Monday, May 4, 2009

"Da Burgh" Race Report

Dave's and my feeble, hobbling steps into our apartment this afternoon marked our triumphant homecoming as the fastest married couple in the 2009 Pittsburgh Marathon (as far as we know anyhow...). It's been a long time coming, but I actually had a marathon I am proud of: 2:54:22 for 5th. Dave ran a shining PR of 2:36:22 for 6th.

Sooo... starting with the context.

Course: You can't spit in Pittsburgh without hitting a hill. Needless to say, the entire course rolled. The middle three miles (12-15) were ENTIRELY up hill, with a fairly steep grade heading into the half. I'd say it's on par with Boston in terms of difficulty (the Beantown hills are far less frequent but a little steeper).

Training: My training has been less than solid for this race (due primarily to the welcomed distractions of increased job responsibility, a new home purchase, applying to grad school, married life...). My average mileage for 2009 thus far is 48 mpw; that's low, even for me. It's also been nearly a month since I've completed a workout due to extreme allergies and asthma.

Taking all of the above into account, my goals for this race were more subjective than objective; I just wanted to run a solid effort. Hopped up on allergy meds (despite damp 50 degree weather and low pollen counts), I stepped on the line on Saturday determined to be very conservative from the start. That proved pretty easy; I settled into a very comfortable 6:30 pace and generally enjoyed the scenery and crowd support for the first half of the race. I was frankly surprised at how good I felt.

P. Murph ran the steepest point of the hills with me (having already run it with Dave...God Bless you Pat!) and, after crossing the halfway point in just under 1:27, I was feeling remarkably confident. I passed three women before the 15 mile mark. Now in 6th place and still feeling pretty good, I looked up for the next woman and the first money spot. (After all, we need all the help we can get to finance the aforementioned home purchase and grad school tuition).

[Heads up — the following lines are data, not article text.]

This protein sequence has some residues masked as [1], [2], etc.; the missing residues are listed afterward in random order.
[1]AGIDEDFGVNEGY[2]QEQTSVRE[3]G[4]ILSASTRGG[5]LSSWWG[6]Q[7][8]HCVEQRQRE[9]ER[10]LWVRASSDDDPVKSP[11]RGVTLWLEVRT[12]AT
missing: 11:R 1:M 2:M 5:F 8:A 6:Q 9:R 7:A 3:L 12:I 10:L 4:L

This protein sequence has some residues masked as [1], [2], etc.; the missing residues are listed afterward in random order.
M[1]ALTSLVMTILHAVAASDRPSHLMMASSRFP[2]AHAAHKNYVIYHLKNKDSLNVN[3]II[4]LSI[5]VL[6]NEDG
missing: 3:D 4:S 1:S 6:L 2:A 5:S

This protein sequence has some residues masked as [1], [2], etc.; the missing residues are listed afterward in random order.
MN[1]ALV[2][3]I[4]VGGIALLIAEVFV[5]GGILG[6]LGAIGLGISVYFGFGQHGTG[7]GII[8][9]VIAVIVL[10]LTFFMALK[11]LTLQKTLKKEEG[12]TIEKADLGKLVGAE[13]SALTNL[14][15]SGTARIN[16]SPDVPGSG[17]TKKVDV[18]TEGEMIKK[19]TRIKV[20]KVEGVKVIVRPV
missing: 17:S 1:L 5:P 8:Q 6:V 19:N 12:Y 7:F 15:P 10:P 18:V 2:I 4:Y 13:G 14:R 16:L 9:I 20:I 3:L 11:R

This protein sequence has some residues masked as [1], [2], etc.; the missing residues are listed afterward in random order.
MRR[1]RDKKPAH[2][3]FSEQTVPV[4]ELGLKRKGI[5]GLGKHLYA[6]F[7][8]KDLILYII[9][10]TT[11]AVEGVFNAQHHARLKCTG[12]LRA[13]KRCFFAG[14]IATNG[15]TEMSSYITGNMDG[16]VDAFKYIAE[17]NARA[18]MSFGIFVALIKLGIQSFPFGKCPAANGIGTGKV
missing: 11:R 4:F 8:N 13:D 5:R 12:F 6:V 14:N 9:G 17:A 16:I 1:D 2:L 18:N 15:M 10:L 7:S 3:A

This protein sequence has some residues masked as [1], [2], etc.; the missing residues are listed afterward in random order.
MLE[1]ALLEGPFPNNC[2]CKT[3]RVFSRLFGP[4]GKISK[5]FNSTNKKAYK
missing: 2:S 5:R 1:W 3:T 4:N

Around 18, I started to feel the rolling terrain in my hips and feet. By 19 miles, I realized that the spotty preparation was taking it's toll and I went into survival mode. One foot in front of the other; the faster I went, the sooner I could stop. Luckily, the course was hard on everyone and I plodded past another woman heading up a long hill at mile 20. Okay... I was in the money; time to hold on.

I can honestly say I don't remember much of the last 10k, except for Pat's late race report that Dave was in 5th (and hunting down 4th). That alone kept me running (wait... was I still running?) through the fog. Forty-five minutes felt like an eternity.

My mother-in-law had (at my request) written my name down the side of both arms before the race. The downtown crowds' personalized shouts were the ONLY thing that pulled me towards the finish line in the last 2 miles. As they pitied the agonized look on my face, my uncontrolled and choppy stride, and my spaghetti arms, I could feel the masses willing me forward. Ten meters before the finish line, I blacked out and staggered sideways (this is according to my in-laws). Regaining my senses, I somehow surged forward and collapsed over the finish line.

There are pictures of me walking beyond the finish line, but I only remember waking up in a stretcher. That's always a bit alarming, but I was surprised at how fast I recovered. Grateful that my asthma demons were at bay and that I actually finished, I was sitting up and gulping Powerade by the time that Dave found me. He told me the agonizing story of how he was passed in the final mile by the eventual 5th place finisher. It took 3 EatNPark smiley face cookies, a banana, and two bottles of Powerade, but I eventually recovered enough to soothe my panicked in-laws.

I am still in "never again" mode when it comes to the marathon, but who knows.... The next few years might make for some tough training as I tackle a full time job and part time grad school. For now, mission accomplished: a race of which I can be proud and the extra boost from being married to one very fast man!

1 comment:

Dane said...

Fantastic job, Laura and Dave. I was hoping to be able to catch up to you but with my 9 minute handicap, that was NOT going to happen! :)